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Who on earth is buying London property? Watch

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    I have curiously been looking at London property on the help to buy websites and I find it just so ridiculous that to get a property in London you are looking at minimum of 500k.

    It's fair enough that you can potentially buy a share through the various schemes, e.g. 25% share of 125k, but on top of that you need to rent the other share, which is typically around £500-800 in rent per calendar month.

    So my question is, who is actually buying these properties?

    It seems to me that this is a market that has been shored up by foreign investors. The question is, if we see a global recession in the next 2 or so years what will happen? My friend from China seems to think there's a time bomb in china ticking away and that a recession is inevitable. A lot of people who have invested in London property are from China. If things go wrong there then it will have a dominoe effect. Are we likely to see a crash in London?
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    (Original post by Fruli)
    I have curiously been looking at London property on the help to buy websites and I find it just so ridiculous that to get a property in London you are looking at minimum of 500k.

    It's fair enough that you can potentially buy a share through the various schemes, e.g. 25% share of 125k, but on top of that you need to rent the other share, which is typically around £500-800 in rent per calendar month.

    So my question is, who is actually buying these properties?

    It seems to me that this is a market that has been shored up by foreign investors. The question is, if we see a global recession in the next 2 or so years what will happen? My friend from China seems to think there's a time bomb in china ticking away and that a recession is inevitable. A lot of people who have invested in London property are from China. If things go wrong there then it will have a dominoe effect. Are we likely to see a crash in London?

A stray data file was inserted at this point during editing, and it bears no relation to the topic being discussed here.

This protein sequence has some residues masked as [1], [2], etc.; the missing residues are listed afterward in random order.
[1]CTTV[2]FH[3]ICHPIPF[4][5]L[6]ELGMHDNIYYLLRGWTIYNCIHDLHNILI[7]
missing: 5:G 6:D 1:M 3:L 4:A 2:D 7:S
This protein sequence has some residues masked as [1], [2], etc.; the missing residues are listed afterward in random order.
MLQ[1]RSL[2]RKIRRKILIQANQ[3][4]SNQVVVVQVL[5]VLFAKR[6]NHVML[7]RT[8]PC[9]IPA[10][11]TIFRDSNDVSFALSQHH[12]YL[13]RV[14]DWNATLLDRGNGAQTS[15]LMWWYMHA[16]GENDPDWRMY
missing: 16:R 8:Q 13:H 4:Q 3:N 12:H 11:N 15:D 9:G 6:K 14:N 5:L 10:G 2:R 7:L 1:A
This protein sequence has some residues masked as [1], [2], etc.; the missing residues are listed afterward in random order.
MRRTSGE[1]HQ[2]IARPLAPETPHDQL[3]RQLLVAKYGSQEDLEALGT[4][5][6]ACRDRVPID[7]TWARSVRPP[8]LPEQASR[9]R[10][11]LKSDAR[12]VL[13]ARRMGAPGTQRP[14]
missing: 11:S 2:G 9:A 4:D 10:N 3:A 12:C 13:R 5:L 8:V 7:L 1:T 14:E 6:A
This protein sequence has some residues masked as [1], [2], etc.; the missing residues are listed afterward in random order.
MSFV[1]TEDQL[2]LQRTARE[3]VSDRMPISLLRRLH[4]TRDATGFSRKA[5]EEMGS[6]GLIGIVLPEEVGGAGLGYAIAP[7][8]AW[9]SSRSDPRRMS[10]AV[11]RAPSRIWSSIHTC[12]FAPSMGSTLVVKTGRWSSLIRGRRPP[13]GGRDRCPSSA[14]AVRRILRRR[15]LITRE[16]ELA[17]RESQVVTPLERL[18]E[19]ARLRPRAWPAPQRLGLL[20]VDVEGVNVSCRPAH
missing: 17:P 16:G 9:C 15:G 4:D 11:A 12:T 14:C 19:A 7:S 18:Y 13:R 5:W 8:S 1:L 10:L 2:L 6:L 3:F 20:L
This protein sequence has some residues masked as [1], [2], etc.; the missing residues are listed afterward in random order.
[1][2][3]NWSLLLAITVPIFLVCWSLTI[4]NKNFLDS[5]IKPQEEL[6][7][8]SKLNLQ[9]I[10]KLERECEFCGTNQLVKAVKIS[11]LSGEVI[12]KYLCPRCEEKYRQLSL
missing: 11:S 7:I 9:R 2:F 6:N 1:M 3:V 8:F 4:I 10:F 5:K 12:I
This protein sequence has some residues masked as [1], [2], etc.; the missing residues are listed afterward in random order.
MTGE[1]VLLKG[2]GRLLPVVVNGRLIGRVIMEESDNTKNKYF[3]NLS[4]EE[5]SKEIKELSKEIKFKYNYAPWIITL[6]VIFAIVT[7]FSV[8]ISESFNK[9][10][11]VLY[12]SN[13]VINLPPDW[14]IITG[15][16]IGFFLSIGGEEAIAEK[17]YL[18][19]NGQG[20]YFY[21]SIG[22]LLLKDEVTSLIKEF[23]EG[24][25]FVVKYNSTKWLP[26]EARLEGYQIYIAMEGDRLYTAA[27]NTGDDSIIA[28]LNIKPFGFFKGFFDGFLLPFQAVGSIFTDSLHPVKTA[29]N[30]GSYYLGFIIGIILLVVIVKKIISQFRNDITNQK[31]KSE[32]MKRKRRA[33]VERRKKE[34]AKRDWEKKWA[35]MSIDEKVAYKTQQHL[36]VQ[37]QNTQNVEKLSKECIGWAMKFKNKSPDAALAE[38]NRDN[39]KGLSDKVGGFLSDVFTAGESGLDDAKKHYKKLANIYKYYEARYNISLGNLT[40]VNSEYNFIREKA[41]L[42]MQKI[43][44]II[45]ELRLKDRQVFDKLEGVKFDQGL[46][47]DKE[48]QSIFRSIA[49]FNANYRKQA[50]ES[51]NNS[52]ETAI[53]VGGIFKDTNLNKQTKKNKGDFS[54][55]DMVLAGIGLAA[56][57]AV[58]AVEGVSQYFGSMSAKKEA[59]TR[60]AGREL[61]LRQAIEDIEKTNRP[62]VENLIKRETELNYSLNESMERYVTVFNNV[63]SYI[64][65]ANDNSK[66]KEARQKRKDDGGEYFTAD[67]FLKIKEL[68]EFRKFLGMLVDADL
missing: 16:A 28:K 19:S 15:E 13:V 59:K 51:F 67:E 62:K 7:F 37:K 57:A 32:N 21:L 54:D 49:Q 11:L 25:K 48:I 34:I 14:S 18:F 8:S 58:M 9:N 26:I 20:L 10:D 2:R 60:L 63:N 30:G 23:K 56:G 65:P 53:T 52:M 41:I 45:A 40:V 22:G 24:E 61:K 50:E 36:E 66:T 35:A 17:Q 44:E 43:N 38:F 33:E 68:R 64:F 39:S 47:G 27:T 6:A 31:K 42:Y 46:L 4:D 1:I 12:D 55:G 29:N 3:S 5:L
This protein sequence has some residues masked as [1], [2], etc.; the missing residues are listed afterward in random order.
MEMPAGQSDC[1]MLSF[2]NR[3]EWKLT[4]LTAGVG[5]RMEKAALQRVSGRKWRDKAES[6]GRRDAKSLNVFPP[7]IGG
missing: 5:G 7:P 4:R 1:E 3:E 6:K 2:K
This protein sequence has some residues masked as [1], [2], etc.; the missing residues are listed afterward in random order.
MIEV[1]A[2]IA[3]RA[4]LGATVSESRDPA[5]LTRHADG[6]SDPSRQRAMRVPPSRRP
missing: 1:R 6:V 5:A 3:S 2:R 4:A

On your last point, will there be a crash, I think that has to be on the cards. A combination of a bad Brexit deal (which, insanely, seems to be the preferred option of the Tory Party), high consumer debt and flagging UK growth, all point to a major correction in asset prices, that will probably affect both the stock market and London property. There is already a sharp drop in prices at the very top end of the London market over the last year or so. This is down, as you say, to a reduction in the investment prospects for London property to overseas buyers as speculative purchases. To what extent that will filter down to the lower parts of the market remains to be seen. Prices are currently stagnant or falling slightly in London and still rising elsewhere, but it's likely that the effect will reach most properties over the next couple of years.

    On your first question, who is buying, well, apart from the foreigners always entering the market in London, the basic answer is the children and grandchildren of people who already own London property. A combination of subsidised mortgage deposits and payments, loans on existing properties and the effects of inheritance. Very few people outside London can easily drop sticks and move into London, but plenty of people in London property already can borrow against it for example.
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    (Original post by Fullofsurprises)